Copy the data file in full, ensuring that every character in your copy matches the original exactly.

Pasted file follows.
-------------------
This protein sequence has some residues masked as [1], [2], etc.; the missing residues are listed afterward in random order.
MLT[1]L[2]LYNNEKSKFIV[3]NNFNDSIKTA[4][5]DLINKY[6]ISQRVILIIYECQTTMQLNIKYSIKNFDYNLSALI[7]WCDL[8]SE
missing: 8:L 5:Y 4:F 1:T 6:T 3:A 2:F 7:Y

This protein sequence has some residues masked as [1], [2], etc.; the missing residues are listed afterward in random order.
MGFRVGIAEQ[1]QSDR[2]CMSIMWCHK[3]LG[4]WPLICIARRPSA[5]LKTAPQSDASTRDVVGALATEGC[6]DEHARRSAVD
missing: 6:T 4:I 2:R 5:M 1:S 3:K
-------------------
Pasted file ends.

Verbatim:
This protein sequence has some residues masked as [1], [2], etc.; the missing residues are listed afterward in random order.
MLT[1]L[2]LYNNEKSKFIV[3]NNFNDSIKTA[4][5]DLINKY[6]ISQRVILIIYECQTTMQLNIKYSIKNFDYNLSALI[7]WCDL[8]SE
missing: 8:L 5:Y 4:F 1:T 6:T 3:A 2:F 7:Y

This protein sequence has some residues masked as [1], [2], etc.; the missing residues are listed afterward in random order.
MGFRVGIAEQ[1]QSDR[2]CMSIMWCHK[3]LG[4]WPLICIARRPSA[5]LKTAPQSDASTRDVVGALATEGC[6]DEHARRSAVD
missing: 6:T 4:I 2:R 5:M 1:S 3:K